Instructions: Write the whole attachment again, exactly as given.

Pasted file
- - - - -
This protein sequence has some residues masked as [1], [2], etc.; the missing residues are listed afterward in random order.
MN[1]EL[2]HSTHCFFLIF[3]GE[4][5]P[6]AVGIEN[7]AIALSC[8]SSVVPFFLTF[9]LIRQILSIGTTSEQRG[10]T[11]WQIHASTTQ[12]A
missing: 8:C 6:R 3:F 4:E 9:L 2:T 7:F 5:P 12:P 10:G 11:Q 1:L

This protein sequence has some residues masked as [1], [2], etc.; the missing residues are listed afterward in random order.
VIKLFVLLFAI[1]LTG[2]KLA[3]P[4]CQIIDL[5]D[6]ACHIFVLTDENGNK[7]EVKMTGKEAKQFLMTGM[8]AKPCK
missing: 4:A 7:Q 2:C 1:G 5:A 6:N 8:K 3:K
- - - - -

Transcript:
This protein sequence has some residues masked as [1], [2], etc.; the missing residues are listed afterward in random order.
MN[1]EL[2]HSTHCFFLIF[3]GE[4][5]P[6]AVGIEN[7]AIALSC[8]SSVVPFFLTF[9]LIRQILSIGTTSEQRG[10]T[11]WQIHASTTQ[12]A
missing: 8:C 6:R 3:F 4:E 9:L 2:T 7:F 5:P 12:P 10:G 11:Q 1:L

This protein sequence has some residues masked as [1], [2], etc.; the missing residues are listed afterward in random order.
VIKLFVLLFAI[1]LTG[2]KLA[3]P[4]CQIIDL[5]D[6]ACHIFVLTDENGNK[7]EVKMTGKEAKQFLMTGM[8]AKPCK
missing: 4:A 7:Q 2:C 1:G 5:A 6:N 8:K 3:K